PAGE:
A typical morning……
You wake up bright eyed and bushy tailed and leap out of bed. A few good stretches and you scamper downstairs, two at a time! With a bounce in your step you get on with some chores: empty the dishwasher, bending easily and fluidly, prepare the veggies for your evening meal, hands strong and supple. A twenty minute exercise sequence and then it’s off to walk the dog. No difficulties bending over to pick up those little “parcels” that Fido leaves for you to deal with!!
The many tasks that lay ahead on this day don’t overwhelm you; your shoulders are relaxed and your mind is clear. Isn’t that how it goes? For many, the answer is a resounding NO!!
If you have pain then this is probably the exact opposite of what your average day feels like?
Maybe you don’t call it pain? Maybe you call it discomfort, tension, or something that doesn’t feel quite right. Maybe you can’t remember when your joints didn’t ache or your back wasn’t stiff?
Being pain-free is a necessary component of good health. It’s much easier to live a good life when you feel good.
You may attribute how you feel to your lifestyle, age, or genetics. But now it’s time to look at the whole picture and learn how to reduce your pain.
Some painful statistics:
It is estimated that 1 in 5 people will experience chronic pain during their life, with prevalence increasing with age. The chronic pain definition relates to pain lasting for more than three months. The following statistics from NICE (National Institute for Health and Care Excellence) make for grim reading:
- A systematic review and meta-analysis found that [Fayaz, 2016]:
- Between one-third and one-half of the UK population (just under 28 million adults) are affected by chronic pain.
- The UK prevalence ranged from:
- 35.0–51.3% for chronic pain.
- 10.4–14.3% for moderate to severely disabling pain.
- The prevalence in people aged:
- 18–25 years was 14.3%, although the prevalence in those aged 18–39 years may be as high as 30%.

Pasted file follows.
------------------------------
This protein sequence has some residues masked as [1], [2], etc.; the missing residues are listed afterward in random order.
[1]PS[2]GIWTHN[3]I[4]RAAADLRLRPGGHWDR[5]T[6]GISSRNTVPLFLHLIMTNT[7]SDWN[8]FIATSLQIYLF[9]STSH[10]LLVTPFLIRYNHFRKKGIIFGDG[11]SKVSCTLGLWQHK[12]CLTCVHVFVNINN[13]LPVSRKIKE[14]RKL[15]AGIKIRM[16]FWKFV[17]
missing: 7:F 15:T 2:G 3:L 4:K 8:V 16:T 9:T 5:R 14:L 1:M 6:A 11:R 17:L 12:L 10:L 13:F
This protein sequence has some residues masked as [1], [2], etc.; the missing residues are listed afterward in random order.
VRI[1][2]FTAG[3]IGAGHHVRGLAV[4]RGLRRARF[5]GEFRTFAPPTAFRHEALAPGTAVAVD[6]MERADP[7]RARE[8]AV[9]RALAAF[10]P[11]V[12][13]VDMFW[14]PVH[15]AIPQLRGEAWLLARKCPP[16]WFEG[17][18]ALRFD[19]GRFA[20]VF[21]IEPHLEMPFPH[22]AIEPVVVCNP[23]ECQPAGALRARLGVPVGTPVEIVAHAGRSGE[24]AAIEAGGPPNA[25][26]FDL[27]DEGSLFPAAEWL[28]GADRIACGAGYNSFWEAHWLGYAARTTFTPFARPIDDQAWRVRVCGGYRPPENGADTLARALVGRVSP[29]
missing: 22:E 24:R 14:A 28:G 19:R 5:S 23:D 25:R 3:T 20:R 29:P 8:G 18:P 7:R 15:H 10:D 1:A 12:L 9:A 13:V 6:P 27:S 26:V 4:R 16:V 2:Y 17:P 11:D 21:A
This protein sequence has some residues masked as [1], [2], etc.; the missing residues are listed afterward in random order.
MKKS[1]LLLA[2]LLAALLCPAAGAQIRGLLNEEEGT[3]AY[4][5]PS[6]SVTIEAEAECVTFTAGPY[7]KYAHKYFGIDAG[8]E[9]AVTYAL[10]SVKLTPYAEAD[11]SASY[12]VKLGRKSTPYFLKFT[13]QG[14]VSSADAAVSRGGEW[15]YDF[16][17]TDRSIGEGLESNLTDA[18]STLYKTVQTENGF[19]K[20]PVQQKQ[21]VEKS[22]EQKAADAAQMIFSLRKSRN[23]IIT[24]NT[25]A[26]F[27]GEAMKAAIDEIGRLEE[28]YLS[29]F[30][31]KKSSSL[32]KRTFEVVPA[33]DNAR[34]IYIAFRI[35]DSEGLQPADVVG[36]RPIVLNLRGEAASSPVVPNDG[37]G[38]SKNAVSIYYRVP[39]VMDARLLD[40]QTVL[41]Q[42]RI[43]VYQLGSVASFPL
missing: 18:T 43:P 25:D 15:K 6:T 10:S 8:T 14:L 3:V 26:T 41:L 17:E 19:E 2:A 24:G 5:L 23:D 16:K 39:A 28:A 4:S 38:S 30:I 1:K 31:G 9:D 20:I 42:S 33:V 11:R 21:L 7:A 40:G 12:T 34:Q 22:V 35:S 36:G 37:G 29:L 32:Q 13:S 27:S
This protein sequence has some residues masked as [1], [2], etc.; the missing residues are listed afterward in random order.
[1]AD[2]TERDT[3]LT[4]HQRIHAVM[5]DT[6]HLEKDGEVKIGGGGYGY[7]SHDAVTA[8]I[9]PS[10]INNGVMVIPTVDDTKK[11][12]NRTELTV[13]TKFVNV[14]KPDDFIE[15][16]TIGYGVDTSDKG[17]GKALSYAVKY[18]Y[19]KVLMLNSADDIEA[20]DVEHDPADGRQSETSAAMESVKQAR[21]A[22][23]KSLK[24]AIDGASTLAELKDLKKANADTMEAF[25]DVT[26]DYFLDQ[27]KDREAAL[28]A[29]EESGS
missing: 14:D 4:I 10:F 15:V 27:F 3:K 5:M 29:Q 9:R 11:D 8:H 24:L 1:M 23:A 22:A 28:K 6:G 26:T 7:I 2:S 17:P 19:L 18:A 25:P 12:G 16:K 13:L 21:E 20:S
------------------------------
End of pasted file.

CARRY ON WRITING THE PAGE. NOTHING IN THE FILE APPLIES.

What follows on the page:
- Over 75 years was 62%.
- The prevalence of different types of pain was:
- 14.2% for chronic widespread pain.
- 8.2% for chronic neuropathic pain.
- 5.4% for fibromyalgia.
- Chronic pain was more common in women than in men.
- Across Europe, approximately 18% of the population are currently affected by moderate to severe chronic pain
The NICE Guidelines recommend acupuncture for pain in many situations
Types and Underlying Causes of Pain
Pain is often described as either
- Acute or
The cause of acute pain is often very simple. It involves a one-time event or trauma that produces an acute injury with accompanying intense, sometimes excruciating, pain.
Your nervous system uses this pain to get your attention in order to avoid further injury.
Following an acute injury, pain usually decreases and becomes a more subtle message that you need to protect and rest the injured area.
Ideally your injury heals, your body recovers, and the pain signal is no longer needed. However, when pain from an acute trauma isn’t fully resolved by the body’s own healing process, it becomes chronic pain.
You may have already learned the hard way that trying to manage pain can be exhausting, expensive, time consuming, and ineffective.
Yet, the common belief is that once discomfort and pain become part of your daily life, “managing” it is the only option.
A better solution is to look at the underlying causes of some of the warning signs mentioned previously; those pre-chronic pain signals that we shouldn’t ignore.
I will be looking at some of these causes in the next post in the Pain Series
How to Reduce Pain
If you’ve experienced a recent injury or trauma it’s wise to get it sorted out sooner rather than later. If your pain is already chronic don’t worry, it can still be addresssed.
You could choose acupuncture, physiotherapy, osteopathy, exercise therapy.
Obviously I would advocate for acupuncture for pain to support your natural healing process. It shouldn’t take many treatments at the acute stage, maybe more if it is already chronic.
How I Can Help
Most of my clients have unique circumstances and their own hurdles to overcome.
If you need support, solutions and encouragement, then check out these ways that will allow me to help your pain:
Get in touch with Eileen here, by phone, by email or by booking a free 15 minute phone consultation:
Call on 07773332553